The development of new neurons in the brain’s hippocampus decreases as we get older and has stopped completely by adulthood, reports a paper published online this week in Nature.
Neurons are cells that carry electrical impulses. In some mammals, new neurons are created throughout adulthood within the hippocampus - a process that has been linked to memory, mood, stress, exercise and neurological diseases. Previous studies have suggested that in humans, neurons alsocontinue to be formed in the hippocampus during adulthood. Studying this neurogenesis, it had been thought, might improve our understanding of learning processes, emotional disorders and neurodegenerative diseases.
A new study by Arturo Alvarez-Buylla and colleagues, however, suggests that neurogenesis may not continue for as long as has previously been thought. The authors used marker antibodies to reveal neural precursor cells and immature neurons in 59 human brain tissue samples that were taken from subjects of various ages - from fetal to adulthood stages. The authors found that new neurons are produced early in life, but neuron formation rates decrease rapidly as subjects get older. The oldest sample that still contained developing neurons was taken from a 13-year-old subject. The authors propose that previous studies may have misreported the detection of immature neurons, because the proteins used to mark these neurons in animals do not work the same way in humans.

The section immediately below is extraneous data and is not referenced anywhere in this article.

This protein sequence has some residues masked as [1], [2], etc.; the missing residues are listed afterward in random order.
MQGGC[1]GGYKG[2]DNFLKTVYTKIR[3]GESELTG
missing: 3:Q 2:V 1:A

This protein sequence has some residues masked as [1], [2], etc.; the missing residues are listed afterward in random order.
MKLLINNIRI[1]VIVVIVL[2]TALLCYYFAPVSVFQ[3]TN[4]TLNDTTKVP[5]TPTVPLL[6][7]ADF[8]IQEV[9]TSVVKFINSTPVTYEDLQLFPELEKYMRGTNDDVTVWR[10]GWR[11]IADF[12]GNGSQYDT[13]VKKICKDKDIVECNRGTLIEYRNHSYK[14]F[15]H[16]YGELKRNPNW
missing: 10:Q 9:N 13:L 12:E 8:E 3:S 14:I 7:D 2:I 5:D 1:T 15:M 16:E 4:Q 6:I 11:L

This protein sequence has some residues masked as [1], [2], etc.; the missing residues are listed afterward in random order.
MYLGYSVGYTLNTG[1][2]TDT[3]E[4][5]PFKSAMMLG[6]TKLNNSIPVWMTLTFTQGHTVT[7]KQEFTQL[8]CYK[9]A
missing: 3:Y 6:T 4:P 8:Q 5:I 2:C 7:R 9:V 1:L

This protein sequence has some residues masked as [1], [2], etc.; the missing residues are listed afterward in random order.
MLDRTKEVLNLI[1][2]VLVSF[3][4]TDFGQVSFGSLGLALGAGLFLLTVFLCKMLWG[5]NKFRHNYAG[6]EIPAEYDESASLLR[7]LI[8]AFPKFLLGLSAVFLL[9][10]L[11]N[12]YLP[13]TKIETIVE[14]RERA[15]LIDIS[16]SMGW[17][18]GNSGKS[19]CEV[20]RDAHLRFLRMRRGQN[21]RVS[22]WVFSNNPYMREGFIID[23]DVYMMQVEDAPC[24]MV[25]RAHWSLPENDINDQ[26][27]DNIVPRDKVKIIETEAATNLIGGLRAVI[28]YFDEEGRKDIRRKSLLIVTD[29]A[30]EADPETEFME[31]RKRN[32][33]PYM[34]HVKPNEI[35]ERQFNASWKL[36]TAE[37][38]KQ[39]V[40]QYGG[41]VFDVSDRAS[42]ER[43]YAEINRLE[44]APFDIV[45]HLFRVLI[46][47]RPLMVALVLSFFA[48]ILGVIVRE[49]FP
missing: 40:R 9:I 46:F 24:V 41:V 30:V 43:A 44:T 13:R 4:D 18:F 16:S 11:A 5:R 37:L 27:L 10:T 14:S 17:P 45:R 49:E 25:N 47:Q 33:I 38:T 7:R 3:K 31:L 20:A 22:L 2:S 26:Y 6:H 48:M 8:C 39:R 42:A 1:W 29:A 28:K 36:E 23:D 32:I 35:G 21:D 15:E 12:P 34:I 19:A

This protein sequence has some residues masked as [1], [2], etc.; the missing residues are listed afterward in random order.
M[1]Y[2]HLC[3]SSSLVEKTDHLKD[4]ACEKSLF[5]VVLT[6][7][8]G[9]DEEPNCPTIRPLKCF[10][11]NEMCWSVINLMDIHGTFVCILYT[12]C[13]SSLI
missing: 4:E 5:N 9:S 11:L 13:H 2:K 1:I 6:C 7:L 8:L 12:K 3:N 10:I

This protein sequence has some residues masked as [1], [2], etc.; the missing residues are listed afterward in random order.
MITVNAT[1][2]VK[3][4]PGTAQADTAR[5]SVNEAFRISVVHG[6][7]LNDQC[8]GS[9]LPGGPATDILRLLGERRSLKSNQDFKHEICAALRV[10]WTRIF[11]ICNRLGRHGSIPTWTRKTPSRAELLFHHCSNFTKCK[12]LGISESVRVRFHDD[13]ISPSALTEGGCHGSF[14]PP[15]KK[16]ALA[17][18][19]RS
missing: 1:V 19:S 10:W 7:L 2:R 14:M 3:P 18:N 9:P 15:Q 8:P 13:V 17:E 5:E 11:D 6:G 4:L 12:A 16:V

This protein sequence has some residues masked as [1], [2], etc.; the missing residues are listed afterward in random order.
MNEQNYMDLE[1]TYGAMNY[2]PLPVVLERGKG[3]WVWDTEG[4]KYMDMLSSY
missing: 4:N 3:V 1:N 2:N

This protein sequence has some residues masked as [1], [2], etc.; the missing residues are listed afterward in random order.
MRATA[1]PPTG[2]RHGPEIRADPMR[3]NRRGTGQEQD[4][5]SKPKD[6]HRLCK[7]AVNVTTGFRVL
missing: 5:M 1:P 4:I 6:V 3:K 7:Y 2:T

In an accompanying News & Views article, Jason Snyder notes that these results in humans are not inconsistent with similar studies in animals - neurogenesis in rodents also diminished by middle age. He concludes: “If the focus of rodent studies were shifted to identifying the mechanisms by which neurogenesis diminishes over time, and to how neurogenesis can be enhanced to offset pathology caused by age and disease, we just might be able to translate the authors’ sobering findings into discoveries that improve human health.”
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